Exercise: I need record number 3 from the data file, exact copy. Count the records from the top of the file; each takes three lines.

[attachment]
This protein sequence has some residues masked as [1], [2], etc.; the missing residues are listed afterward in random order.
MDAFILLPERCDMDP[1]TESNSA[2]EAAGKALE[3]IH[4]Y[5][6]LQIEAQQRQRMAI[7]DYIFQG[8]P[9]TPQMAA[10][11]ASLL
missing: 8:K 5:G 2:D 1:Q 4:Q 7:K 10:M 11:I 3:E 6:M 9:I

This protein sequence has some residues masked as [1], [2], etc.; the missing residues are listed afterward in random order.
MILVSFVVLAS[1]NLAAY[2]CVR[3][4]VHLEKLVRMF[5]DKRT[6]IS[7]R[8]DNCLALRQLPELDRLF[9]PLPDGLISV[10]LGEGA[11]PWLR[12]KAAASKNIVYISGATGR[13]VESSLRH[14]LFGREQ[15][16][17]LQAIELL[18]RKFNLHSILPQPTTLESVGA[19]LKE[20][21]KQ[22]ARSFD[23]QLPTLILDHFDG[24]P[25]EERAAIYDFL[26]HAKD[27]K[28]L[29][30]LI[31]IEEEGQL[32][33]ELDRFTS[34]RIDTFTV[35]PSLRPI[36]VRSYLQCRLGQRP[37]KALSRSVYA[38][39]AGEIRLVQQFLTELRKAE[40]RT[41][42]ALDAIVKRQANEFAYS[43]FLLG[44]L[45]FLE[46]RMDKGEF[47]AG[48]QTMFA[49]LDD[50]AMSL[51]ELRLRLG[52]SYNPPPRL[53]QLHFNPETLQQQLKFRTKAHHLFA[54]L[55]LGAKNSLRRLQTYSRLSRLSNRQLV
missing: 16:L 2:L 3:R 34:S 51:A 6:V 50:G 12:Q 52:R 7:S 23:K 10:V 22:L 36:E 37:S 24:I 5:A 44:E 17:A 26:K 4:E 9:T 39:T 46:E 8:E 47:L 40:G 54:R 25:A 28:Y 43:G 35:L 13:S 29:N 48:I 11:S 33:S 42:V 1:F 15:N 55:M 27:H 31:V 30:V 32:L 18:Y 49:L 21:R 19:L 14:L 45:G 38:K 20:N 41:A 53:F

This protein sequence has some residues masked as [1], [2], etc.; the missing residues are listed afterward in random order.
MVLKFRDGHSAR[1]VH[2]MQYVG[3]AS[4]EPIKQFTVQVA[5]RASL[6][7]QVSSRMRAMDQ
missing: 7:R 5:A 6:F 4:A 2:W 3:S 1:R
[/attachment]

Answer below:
This protein sequence has some residues masked as [1], [2], etc.; the missing residues are listed afterward in random order.
MVLKFRDGHSAR[1]VH[2]MQYVG[3]AS[4]EPIKQFTVQVA[5]RASL[6][7]QVSSRMRAMDQ
missing: 7:R 5:A 6:F 4:A 2:W 3:S 1:R